Sky’s the Limit Pt. 2: Safe Flying
It’s no longer the wild west when it comes to which drones you can fly and where you can fly them. In part two of our series on the future of drones in our area, we tackle how to safely, and legally, take up aerial photography.
Drone popularity is skyrocketing, and that presents challenges. So-called “small” drones can weigh as much as five pounds. Outdoor drones can legally fly at 100mph. If that slams into something or someone, it can do a lot of damage. With more and more people and organizations using drones, the Federal Aviation Administration has developed a way to let people fly them while reducing the risk of an accident.
Two Kinds of Flying
The FAA split drone flying into two main categories – recreational, and commercial. If you plan to make money flying your drone, you need to be commercially certificated.
Recreational fliers need to register their drone with the FAA, and follow a specific set of rules. But unlike commercial fliers, they don’t have to pass a test in order to earn the certificate that makes their flights legal.
The commercial test covers a wide variety of topics. Those include flying rules, flight physics, emergency procedures, proper decision making, and even knowledge of meteorology.
Know the Rules
Whether you fly commercially or just for fun, you’re expected to understand how to fly safely, and where you can and can’t fly. For instance, flights within 5 miles of an airport require notification, and often permission. Flying over national parks, such as parts of the Mississippi River, are illegal without permission from the Parks Service.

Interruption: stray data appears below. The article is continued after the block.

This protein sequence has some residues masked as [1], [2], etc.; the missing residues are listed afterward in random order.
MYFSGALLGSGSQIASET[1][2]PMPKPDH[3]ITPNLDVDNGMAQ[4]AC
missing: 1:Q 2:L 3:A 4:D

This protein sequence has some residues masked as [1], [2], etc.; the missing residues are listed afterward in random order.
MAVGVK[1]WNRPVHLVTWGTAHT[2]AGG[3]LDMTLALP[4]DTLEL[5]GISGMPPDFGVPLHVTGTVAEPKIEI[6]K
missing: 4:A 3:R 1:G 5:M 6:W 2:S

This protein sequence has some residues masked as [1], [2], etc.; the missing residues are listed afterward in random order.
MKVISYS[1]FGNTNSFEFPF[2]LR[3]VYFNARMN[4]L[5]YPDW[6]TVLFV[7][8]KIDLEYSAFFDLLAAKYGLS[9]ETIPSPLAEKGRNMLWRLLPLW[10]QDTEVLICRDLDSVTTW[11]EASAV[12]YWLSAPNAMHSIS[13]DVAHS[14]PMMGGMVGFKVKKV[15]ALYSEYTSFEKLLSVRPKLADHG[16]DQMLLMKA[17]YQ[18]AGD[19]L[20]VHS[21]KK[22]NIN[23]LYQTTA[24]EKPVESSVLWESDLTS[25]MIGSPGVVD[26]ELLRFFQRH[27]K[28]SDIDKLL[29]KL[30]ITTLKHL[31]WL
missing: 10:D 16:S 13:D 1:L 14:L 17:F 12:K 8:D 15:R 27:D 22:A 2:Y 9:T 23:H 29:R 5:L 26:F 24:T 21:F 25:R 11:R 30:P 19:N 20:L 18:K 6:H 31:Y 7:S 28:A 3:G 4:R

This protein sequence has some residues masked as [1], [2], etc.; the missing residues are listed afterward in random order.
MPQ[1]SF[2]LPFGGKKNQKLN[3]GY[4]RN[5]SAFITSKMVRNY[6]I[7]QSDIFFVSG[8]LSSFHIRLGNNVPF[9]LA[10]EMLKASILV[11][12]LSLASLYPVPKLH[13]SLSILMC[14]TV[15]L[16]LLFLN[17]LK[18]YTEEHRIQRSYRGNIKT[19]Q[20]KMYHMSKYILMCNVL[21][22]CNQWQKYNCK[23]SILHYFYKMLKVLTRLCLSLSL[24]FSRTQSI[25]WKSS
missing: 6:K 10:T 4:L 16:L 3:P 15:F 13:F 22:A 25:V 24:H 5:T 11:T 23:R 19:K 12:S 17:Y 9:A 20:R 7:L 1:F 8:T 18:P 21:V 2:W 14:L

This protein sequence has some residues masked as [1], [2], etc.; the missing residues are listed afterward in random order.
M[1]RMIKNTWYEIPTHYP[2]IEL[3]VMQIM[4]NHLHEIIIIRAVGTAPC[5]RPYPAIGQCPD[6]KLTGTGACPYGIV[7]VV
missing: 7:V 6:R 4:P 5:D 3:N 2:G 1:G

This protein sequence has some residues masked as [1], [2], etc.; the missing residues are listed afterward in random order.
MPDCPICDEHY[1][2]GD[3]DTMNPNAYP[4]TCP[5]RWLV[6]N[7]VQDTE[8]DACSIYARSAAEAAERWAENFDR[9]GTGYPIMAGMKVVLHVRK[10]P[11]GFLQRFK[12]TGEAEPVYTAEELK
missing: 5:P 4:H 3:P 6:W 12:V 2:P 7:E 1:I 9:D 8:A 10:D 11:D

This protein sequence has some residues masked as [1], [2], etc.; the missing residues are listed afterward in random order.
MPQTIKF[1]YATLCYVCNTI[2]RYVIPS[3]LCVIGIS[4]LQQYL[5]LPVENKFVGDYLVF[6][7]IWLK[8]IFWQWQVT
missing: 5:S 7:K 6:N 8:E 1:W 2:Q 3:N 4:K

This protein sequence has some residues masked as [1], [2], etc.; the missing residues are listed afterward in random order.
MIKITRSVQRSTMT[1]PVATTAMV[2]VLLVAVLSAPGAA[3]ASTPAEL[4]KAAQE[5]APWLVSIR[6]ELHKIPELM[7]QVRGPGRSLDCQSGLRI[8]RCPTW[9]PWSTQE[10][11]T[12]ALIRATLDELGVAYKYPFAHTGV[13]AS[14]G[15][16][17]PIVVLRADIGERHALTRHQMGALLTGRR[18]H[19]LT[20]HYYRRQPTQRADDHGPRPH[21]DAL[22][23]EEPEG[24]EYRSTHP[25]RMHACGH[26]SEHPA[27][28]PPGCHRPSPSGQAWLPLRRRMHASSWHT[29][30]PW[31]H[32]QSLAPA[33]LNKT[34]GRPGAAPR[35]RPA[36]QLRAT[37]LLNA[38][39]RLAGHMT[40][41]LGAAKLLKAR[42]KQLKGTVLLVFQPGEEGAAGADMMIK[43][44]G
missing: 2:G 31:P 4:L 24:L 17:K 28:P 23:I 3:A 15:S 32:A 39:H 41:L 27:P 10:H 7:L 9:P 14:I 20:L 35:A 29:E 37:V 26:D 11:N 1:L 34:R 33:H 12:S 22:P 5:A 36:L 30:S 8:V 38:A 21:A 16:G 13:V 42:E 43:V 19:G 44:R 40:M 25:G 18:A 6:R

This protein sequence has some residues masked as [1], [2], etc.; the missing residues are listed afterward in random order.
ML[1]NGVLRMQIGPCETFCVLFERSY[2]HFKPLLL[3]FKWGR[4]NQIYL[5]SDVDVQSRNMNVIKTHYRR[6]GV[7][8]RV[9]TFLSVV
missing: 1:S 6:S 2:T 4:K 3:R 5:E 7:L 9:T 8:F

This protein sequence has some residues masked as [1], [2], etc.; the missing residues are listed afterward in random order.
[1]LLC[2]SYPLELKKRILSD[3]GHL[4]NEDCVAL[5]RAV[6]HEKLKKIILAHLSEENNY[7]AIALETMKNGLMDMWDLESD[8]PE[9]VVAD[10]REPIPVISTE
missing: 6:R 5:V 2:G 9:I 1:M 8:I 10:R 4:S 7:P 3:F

And even if you have permission from all the necessary federal agencies, you still need to find out if local governments have restricted where you can fly – many cities and counties have strict rules on where you can and can’t fly.
It all seems daunting at first, but insiders say it’s necessary. That’s because there have been several near-misses involving drones and aircraft, or drones and people on the ground.
“In an airplane, if you hit it in the fuselage you could damage body parts. You could penetrate the skin,” says drone pilot and instructor John Lindstrom. He says drone pilots are “responsible for any damage they inflict with the drone. And that would include any incursions with other aircraft in the airspace.”
That kind of liability isn’t cheap – many drone pilots carry special insurance with payouts in the millions of dollars, just in case their drone causes an accident.
And people breaking the rules can face steep fines, and even be criminally charged. That’s why John says it’s important to learn about the rules before your first drone flight.
There are a number of resources to tap, including the FAA’s website, which clearly spells out what you need to do based on how you plan to fly.